Yorkshire Terrier: The breed owes its origins to the old working Black and Tan Terrier with infusions of Maltese and Skye Terrier blood. It is thought that Scottish labourers travelling to work in the mines and cotton mills of Yorkshire brought their terriers with them and these provided the basis of the breed. This ancestry is seen in the colour of the coat – the breed is born black and tan and changes to a steel blue and tan of silky texture with maturity. A dog named Huddersfield Ben born in 1865 is created as the foundation of the breed.
Greyhound: Long legged hounds of greyhound type were depicted on the walls of Ancient Egyptian tombs and it is thought that these were the prototype of the sighthounds. These dogs with athletic streamlined bodies and acute sight were soon popular throughout Europe for their hunting prowess. The Greyhound was developed in Britain and in the Middle Ages a law was passed stating the only royalty and nobility could hunt with greyhounds.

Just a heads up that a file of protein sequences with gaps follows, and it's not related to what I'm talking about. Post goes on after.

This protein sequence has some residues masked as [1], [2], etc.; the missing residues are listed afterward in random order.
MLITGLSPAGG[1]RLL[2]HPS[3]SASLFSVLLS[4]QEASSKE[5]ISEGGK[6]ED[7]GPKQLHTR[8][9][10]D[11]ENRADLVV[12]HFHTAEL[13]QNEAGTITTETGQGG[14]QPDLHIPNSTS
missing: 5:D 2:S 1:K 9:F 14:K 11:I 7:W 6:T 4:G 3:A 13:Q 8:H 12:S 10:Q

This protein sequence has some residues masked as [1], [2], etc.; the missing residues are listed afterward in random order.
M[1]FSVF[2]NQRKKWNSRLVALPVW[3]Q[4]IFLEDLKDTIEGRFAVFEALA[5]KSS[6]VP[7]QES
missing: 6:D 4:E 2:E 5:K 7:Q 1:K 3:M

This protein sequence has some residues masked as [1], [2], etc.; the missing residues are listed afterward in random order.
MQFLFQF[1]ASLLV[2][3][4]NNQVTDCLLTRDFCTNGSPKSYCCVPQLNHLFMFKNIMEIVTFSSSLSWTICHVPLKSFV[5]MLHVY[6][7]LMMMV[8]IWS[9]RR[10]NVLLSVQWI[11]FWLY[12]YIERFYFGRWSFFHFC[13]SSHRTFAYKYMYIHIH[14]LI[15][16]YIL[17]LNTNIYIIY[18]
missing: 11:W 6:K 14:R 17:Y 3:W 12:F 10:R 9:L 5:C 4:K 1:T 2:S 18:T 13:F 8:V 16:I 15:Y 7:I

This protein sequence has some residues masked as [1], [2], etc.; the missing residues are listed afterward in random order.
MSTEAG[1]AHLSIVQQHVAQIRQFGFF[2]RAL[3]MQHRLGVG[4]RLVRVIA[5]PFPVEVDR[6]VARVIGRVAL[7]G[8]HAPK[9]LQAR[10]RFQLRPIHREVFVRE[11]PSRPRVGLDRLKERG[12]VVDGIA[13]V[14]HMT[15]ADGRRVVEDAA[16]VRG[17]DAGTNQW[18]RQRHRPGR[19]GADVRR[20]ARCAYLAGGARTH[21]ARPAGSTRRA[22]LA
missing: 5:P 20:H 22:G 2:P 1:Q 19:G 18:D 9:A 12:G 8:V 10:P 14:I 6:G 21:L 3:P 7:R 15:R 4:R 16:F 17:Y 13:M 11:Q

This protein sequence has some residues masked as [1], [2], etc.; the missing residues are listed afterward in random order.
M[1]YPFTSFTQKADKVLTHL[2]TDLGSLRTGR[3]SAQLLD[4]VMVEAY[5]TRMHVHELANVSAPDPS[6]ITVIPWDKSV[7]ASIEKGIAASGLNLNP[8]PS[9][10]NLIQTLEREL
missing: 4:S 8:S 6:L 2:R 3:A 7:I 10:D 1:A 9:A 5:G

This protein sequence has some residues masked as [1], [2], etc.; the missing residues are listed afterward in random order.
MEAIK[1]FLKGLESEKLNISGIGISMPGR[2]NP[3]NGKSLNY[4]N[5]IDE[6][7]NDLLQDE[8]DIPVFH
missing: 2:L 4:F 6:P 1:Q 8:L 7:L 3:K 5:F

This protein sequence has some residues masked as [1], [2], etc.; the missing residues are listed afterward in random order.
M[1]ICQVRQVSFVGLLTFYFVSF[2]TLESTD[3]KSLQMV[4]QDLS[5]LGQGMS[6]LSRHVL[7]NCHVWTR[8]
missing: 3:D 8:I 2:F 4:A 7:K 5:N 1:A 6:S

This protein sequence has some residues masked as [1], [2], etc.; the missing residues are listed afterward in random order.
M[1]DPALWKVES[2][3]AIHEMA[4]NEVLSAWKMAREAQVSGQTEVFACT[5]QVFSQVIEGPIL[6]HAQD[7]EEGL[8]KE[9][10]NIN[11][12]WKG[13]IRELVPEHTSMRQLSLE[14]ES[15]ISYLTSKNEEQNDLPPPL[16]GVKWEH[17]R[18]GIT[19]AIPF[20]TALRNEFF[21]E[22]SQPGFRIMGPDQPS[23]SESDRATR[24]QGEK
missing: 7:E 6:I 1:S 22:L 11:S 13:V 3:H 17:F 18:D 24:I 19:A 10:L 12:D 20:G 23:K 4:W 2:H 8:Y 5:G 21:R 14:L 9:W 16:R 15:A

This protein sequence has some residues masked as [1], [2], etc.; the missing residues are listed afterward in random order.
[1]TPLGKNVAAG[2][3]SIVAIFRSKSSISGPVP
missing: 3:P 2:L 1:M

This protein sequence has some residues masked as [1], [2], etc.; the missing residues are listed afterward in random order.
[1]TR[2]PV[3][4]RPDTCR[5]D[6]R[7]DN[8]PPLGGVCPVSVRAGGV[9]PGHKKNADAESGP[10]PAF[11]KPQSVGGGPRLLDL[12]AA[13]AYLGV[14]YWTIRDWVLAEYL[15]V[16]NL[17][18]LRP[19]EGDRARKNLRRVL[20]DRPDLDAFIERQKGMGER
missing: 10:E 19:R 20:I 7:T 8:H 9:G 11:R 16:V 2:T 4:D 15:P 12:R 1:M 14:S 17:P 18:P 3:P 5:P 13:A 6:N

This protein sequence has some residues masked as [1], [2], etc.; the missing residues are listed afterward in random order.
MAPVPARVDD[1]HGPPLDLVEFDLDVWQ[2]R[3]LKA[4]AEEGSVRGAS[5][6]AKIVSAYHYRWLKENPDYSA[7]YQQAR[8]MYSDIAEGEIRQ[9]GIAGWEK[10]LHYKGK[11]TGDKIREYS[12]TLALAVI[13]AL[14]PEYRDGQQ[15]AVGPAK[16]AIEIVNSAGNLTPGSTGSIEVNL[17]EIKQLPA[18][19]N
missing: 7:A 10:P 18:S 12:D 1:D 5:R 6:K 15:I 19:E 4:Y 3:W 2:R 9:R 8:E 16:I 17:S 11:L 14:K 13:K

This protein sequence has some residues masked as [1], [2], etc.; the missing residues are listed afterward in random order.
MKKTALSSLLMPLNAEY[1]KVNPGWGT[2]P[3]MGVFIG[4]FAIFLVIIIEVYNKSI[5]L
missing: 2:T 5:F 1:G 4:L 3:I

Pug: It is thought that traders from the Dutch East India Company took dogs of this type from China back to the Netherlands in the 16th Century where they became very popular in court circles. When William of Orange succeeded to the English throne, his Pugs came with him and gained the attention of the aristocracy.